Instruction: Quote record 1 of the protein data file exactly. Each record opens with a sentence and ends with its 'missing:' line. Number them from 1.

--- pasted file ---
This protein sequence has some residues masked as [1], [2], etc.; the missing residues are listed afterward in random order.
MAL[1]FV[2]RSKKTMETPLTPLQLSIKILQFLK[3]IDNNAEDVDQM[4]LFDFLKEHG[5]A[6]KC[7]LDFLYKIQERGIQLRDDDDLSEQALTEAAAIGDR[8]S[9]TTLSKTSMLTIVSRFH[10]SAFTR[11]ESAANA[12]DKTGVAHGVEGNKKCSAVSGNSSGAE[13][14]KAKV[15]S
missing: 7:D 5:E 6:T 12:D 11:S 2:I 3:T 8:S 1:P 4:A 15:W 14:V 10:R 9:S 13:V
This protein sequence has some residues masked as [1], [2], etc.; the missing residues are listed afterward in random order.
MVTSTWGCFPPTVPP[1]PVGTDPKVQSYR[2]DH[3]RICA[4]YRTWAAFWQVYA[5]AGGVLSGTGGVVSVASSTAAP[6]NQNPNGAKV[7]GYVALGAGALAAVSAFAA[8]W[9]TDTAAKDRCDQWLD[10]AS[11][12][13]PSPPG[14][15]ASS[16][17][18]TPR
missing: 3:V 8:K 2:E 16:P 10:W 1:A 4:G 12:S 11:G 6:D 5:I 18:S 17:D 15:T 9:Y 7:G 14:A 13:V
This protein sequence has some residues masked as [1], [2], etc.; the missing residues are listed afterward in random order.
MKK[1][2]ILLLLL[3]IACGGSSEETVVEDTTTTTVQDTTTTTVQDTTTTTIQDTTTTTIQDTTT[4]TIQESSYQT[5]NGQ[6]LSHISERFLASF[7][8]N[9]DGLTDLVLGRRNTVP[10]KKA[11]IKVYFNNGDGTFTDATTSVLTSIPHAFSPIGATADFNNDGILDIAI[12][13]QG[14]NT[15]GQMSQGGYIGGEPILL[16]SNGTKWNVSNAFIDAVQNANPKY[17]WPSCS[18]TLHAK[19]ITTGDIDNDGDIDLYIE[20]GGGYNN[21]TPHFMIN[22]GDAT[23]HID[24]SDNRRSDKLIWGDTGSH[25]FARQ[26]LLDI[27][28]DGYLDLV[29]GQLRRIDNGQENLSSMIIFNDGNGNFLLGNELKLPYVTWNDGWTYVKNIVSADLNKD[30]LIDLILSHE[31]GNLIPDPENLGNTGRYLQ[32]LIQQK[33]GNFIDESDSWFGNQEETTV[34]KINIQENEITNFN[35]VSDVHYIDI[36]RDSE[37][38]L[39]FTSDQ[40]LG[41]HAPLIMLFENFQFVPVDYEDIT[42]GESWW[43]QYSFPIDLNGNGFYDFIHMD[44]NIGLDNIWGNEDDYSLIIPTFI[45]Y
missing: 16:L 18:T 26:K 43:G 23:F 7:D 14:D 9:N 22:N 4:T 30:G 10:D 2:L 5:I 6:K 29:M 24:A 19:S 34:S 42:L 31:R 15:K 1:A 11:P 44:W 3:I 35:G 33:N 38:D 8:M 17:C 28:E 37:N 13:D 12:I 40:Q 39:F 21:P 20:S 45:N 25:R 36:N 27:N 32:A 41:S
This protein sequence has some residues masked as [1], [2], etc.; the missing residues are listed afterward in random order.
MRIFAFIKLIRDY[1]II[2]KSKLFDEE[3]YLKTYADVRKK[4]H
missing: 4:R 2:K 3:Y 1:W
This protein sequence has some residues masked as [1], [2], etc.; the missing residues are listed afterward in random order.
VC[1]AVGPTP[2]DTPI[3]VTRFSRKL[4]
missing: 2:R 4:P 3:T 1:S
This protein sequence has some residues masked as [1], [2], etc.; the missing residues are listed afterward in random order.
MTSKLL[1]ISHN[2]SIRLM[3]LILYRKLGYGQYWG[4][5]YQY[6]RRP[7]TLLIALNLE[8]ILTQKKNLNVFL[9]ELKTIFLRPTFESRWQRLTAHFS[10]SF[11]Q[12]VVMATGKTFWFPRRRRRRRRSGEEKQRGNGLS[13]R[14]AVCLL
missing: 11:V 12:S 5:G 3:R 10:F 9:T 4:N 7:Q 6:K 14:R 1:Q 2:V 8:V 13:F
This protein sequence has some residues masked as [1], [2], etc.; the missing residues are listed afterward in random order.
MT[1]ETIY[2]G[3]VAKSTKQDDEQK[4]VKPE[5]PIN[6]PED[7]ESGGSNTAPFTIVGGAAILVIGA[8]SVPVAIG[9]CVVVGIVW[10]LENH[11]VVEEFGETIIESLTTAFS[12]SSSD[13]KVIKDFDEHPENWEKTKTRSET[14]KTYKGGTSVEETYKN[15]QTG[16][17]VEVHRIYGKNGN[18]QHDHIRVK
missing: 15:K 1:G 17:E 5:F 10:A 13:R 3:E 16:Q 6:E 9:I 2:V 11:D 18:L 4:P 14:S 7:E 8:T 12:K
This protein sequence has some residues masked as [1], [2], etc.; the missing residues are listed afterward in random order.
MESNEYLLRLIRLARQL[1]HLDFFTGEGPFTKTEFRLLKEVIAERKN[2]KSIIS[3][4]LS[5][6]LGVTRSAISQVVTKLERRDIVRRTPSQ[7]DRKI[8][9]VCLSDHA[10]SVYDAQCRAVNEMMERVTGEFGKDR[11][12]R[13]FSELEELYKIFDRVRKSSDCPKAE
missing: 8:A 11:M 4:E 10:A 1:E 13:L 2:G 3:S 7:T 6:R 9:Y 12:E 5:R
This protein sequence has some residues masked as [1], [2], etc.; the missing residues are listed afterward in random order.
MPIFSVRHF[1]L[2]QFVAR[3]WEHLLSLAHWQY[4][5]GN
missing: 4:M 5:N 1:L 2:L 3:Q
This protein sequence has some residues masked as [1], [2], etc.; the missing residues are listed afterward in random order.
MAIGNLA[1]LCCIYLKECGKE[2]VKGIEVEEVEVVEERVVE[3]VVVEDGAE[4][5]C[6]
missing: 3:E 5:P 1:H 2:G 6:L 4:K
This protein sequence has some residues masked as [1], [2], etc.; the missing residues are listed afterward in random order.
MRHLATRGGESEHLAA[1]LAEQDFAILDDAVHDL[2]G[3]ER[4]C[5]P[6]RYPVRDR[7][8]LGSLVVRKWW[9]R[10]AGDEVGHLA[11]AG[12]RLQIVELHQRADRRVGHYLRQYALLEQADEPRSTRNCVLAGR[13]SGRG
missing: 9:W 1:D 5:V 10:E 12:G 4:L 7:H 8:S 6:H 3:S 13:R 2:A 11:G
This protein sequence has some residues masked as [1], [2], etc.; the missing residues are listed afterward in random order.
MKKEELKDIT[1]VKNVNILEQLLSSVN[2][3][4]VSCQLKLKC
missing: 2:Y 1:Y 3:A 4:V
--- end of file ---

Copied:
This protein sequence has some residues masked as [1], [2], etc.; the missing residues are listed afterward in random order.
MAL[1]FV[2]RSKKTMETPLTPLQLSIKILQFLK[3]IDNNAEDVDQM[4]LFDFLKEHG[5]A[6]KC[7]LDFLYKIQERGIQLRDDDDLSEQALTEAAAIGDR[8]S[9]TTLSKTSMLTIVSRFH[10]SAFTR[11]ESAANA[12]DKTGVAHGVEGNKKCSAVSGNSSGAE[13][14]KAKV[15]S
missing: 7:D 5:E 6:T 12:D 11:S 2:I 3:T 8:S 1:P 4:A 15:W 14:V 10:R 9:S 13:V